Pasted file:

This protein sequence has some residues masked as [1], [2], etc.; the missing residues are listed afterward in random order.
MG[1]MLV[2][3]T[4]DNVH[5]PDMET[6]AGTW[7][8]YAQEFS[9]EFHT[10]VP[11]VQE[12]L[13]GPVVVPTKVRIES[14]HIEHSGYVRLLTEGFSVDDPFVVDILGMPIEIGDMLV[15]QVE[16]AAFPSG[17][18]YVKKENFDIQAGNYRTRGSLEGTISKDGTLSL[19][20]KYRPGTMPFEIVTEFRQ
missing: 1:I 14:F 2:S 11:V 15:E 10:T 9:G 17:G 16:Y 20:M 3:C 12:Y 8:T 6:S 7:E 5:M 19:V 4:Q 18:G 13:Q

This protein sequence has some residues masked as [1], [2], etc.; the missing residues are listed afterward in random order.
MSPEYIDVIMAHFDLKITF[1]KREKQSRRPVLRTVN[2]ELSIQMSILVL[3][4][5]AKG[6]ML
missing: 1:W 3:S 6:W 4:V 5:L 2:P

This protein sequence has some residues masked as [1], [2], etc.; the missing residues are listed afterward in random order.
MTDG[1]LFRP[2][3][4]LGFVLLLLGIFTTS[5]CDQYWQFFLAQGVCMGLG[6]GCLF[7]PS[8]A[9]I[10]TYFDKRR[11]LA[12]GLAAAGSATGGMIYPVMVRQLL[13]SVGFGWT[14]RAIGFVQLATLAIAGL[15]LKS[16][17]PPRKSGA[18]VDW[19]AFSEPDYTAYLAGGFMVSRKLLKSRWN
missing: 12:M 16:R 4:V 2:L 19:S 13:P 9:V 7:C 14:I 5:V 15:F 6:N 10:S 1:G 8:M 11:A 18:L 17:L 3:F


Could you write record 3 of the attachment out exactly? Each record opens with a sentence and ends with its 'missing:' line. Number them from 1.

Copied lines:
This protein sequence has some residues masked as [1], [2], etc.; the missing residues are listed afterward in random order.
MTDG[1]LFRP[2][3][4]LGFVLLLLGIFTTS[5]CDQYWQFFLAQGVCMGLG[6]GCLF[7]PS[8]A[9]I[10]TYFDKRR[11]LA[12]GLAAAGSATGGMIYPVMVRQLL[13]SVGFGWT[14]RAIGFVQLATLAIAGL[15]LKS[16][17]PPRKSGA[18]VDW[19]AFSEPDYTAYLAGGFMVSRKLLKSRWN
missing: 12:M 16:R 4:V 2:L 19:S 13:P 9:V 7:C 14:I 5:V 15:F 6:N 10:S 1:G 8:M 11:A 18:L 17:L 3:F